We could define extreme body modifications as those changes in the anatomy of people made voluntarily. The European Union has imposed a ban on coloured tattoo inks and it will take effect from January 4, 2022. As of January 4, 2022, around 4,000 chemicals used in the manufacture of tattoos were banned.
The new rules on tattoo ink and permanent make-up, which came into force in the European Union in January, were aimed at reducing the risk of including ingredients that could be dangerous to health. The situation also caused the biggest change in the industry’s memory as ink manufacturers reformulated entire product lines to meet the requirements.
The EU’s ban on the registration, evaluation, authorization and restriction of chemicals (REACH) on current tattoo inks came into force in January 2022, introducing new restrictions on chemicals that are considered potentially harmful, mainly affecting coloured tattoo inks.
The EU has banned 4,000 chemicals, including some azo dyes and isopropyl alcohol, which are commonly used in tattoo inks. Its legislation on Registration, Evaluation, Authorization and Restriction of Chemical Substances (REACH), explains that safer alternatives to these harmful chemicals can easily be found on the market.
The European Chemicals Agency (ECHA) also applies the new rules to tattoo inks imported into the EU. The new restrictions are expected to have less serious health effects such as cancer, chronic allergic reactions and other inflammatory skin reactions related to inks used for tattoos and permanent makeup.
Boris Pramatarov, 33, brims with ideas as he walks into his tattoo studio, Because Tattoo, located in a picturesque neighbourhood in southeast Brussels. “I’m excited about designing super small tattoos and working on concepts that add meaning to my client’s lives,” he said.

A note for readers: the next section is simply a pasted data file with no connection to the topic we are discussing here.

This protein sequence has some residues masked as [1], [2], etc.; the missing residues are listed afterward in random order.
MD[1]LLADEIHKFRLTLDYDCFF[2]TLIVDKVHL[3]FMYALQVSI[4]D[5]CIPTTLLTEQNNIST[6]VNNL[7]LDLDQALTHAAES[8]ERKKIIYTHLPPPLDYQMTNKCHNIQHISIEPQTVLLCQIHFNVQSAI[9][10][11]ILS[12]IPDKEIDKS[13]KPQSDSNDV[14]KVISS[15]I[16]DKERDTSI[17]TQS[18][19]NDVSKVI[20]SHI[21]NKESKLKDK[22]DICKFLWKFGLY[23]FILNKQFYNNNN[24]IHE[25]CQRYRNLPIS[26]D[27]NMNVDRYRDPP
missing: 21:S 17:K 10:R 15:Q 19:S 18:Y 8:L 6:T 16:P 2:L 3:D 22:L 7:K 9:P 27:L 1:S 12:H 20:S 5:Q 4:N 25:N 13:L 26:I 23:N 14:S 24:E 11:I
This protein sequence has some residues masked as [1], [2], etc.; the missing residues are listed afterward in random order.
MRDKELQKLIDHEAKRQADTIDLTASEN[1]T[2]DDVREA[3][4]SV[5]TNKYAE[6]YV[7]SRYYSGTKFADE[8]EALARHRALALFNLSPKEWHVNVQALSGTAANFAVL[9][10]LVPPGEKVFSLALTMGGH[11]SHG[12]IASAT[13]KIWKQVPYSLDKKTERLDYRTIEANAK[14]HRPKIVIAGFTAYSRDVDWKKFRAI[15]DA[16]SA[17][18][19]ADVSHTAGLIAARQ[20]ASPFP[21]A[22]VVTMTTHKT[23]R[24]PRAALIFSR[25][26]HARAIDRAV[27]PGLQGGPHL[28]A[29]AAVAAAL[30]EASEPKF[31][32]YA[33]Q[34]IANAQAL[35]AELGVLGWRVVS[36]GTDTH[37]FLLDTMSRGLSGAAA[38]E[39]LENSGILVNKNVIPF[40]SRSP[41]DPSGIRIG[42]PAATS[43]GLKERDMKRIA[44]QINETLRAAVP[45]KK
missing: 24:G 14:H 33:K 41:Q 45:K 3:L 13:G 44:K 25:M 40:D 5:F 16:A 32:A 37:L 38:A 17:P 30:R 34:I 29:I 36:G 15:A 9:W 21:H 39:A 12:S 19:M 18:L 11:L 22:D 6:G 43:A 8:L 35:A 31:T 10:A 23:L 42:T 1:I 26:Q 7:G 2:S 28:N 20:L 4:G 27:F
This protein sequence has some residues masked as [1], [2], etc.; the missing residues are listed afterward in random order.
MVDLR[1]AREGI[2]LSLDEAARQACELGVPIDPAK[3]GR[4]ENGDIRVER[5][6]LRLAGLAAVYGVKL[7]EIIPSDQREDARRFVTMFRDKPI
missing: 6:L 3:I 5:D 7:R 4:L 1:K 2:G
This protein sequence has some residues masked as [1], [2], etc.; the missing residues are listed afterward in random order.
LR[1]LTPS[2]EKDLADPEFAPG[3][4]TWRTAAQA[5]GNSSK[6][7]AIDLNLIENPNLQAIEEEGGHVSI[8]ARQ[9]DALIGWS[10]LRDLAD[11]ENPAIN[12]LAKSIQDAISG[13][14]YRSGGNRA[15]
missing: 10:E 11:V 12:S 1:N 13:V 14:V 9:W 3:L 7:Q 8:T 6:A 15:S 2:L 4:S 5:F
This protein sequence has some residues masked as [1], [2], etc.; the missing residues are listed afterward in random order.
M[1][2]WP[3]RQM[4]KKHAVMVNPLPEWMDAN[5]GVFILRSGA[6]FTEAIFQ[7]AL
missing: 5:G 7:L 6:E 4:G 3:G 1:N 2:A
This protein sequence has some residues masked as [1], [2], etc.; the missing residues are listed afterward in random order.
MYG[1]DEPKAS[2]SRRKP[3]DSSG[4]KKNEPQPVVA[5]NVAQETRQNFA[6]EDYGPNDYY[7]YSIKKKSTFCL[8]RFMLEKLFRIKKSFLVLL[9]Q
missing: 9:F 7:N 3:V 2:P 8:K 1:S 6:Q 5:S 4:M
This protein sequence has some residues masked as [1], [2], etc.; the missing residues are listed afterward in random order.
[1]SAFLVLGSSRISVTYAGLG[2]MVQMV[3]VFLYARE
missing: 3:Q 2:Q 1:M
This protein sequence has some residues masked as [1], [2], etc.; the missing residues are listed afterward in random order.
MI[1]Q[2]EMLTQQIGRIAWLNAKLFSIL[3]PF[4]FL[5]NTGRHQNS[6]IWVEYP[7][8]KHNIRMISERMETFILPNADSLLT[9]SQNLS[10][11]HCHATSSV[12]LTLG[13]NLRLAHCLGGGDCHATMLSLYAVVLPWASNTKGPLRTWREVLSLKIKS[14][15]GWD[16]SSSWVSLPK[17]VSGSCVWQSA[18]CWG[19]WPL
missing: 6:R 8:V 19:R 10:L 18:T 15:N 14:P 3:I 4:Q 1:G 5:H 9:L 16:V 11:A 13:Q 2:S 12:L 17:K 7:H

Originally from Bulgaria, Pramatarov has been designing tattoos in Belgium for four years and has recently started experimenting with the use of coloured tattoo inks. “I find that using coloured ink on the skin brings out my designs. The tones are nice and the coloured tattoos look good on the skin,” he says.
But his enthusiasm for showing off the colour and brilliance of his tattoos was short-lived after a pan-European ban went into effect this week restricting tattoo inks and permanent makeup that contain dangerous chemicals that could cause cancer and other health risks.
But the ban has caused great frustration in the tattoo industry. Around 175,000 tattoo artists across the EU have signed a petition to show that the new rules would kill their businesses and encourage the supply of illegal ink.
The pigments that tattoo artists refer to are Pigment Blue 15:3 and Pigment Green 7 for which there are currently no substitutes on the market.
“There are alternatives for yellow, red and orange pigments, but not for blue and green pigments. This leads to the disappearance of 60 per cent of colours by 2023 and makes colour tattoos impossible,” said tattoo artist Bold.
Red ink was described as the most dangerous due to the mercuric sulfide it contains, which has been linked to dermatitis. But blues, greens, and purples are more likely to cause granulomas, which are small bumps on the skin, indy100 reports.
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